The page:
DFKI-LT - Exploring attitudes of healthcare professionals towards ICT-based interventions for nursing home residents with dementia: a mixed-methods approach

Julie Lorraine O'Sullivan, Paul Gellert, Britta Hesse, Laura-Maria Jordan, Sebastian Möller, Jan-Niklas Voigt-Antons, Johanna Nordheim
Exploring attitudes of healthcare professionals towards ICT-based interventions for nursing home residents with dementia: a mixed-methods approach
1 Contemporary Nurse volume 54 number 1, Pages 13-25, Routledge, Oxford, UK, 2018,
online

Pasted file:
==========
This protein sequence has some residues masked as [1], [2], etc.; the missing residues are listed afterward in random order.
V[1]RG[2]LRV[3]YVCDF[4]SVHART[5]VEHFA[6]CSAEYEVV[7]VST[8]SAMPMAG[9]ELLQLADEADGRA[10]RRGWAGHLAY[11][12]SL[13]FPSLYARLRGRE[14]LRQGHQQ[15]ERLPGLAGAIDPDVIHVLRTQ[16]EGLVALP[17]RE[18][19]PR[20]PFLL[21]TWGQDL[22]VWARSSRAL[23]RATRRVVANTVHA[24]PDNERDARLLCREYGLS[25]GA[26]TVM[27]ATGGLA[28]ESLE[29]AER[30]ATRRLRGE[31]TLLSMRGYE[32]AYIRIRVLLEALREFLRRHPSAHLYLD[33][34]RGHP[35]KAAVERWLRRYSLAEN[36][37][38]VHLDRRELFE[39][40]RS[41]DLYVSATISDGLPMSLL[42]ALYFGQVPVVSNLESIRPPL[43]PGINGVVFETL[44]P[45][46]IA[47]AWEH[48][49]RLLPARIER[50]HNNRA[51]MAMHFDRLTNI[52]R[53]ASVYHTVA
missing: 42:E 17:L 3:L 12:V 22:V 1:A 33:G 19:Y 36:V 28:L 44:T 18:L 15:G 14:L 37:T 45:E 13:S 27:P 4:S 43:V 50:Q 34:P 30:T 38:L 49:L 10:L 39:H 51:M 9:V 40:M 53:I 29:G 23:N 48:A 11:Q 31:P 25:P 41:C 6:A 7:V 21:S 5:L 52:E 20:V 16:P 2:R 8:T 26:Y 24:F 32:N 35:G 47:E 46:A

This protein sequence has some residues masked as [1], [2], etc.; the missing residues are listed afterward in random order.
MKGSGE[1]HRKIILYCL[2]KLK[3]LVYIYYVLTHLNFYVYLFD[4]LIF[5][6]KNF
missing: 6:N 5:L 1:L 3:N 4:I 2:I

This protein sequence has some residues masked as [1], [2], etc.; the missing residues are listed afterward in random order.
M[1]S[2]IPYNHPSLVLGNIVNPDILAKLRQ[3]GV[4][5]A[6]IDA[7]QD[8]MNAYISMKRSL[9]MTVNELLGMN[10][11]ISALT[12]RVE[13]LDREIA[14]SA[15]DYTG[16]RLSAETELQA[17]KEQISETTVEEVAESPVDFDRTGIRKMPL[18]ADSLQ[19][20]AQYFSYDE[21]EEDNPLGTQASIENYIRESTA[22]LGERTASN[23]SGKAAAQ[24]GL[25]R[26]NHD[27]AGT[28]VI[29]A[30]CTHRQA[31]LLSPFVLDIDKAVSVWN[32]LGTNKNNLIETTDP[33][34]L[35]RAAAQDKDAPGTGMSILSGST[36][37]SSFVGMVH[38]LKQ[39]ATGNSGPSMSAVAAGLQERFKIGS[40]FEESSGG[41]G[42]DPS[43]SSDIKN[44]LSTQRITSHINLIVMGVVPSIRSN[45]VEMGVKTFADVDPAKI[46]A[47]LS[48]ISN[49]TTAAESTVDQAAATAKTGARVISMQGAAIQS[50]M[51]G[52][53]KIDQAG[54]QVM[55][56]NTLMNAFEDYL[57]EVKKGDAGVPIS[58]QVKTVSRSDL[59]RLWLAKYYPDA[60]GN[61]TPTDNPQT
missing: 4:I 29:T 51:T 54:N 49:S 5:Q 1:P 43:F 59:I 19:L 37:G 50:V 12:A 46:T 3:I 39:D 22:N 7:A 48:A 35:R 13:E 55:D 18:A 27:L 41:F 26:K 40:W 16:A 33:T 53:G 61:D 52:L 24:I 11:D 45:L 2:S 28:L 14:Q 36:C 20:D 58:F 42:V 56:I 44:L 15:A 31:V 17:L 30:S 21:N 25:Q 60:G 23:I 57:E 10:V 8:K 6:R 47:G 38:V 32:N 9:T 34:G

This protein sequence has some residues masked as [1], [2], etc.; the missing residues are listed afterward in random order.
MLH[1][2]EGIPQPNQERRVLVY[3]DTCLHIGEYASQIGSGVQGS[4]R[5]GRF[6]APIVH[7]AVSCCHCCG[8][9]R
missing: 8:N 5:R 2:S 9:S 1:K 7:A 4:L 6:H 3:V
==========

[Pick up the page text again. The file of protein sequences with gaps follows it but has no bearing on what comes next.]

Background: Information and Communication Technologies (ICTs) could be useful for delivering non-pharmacological therapies (NPTs) for dementia in nursing home settings. Aims: To identify technology-related expectations and inhibitions of healthcare professionals associated with the intention to use ICT-based NPTs. Design: Cross-sectional multi-method survey. Methods: N = 205 healthcare professionals completed a quantitative survey on usage and attitudes towards ICTs. Additionally, N = 11 semi-structured interviews were conducted. Results: Participants were classified as intenders to use ICTs (53%), non-intenders (14%) or ambivalent (32%). A MANCOVA revealed higher perceived usefulness for intenders compared to non-intenders and ambivalent healthcare professionals (V =.28, F(12, 292)= 3.94, p <.001). Qualitative interviews revealed generally high acceptance of ICTs in the workplace. Furthermore, benefits for residents emerged as a key requirement. Conclusion: Staff trainings should stress specific benefits for residents and healthcare professionals to facilitate successful implementation and acceptance of ICTs in nursing home settings.
 
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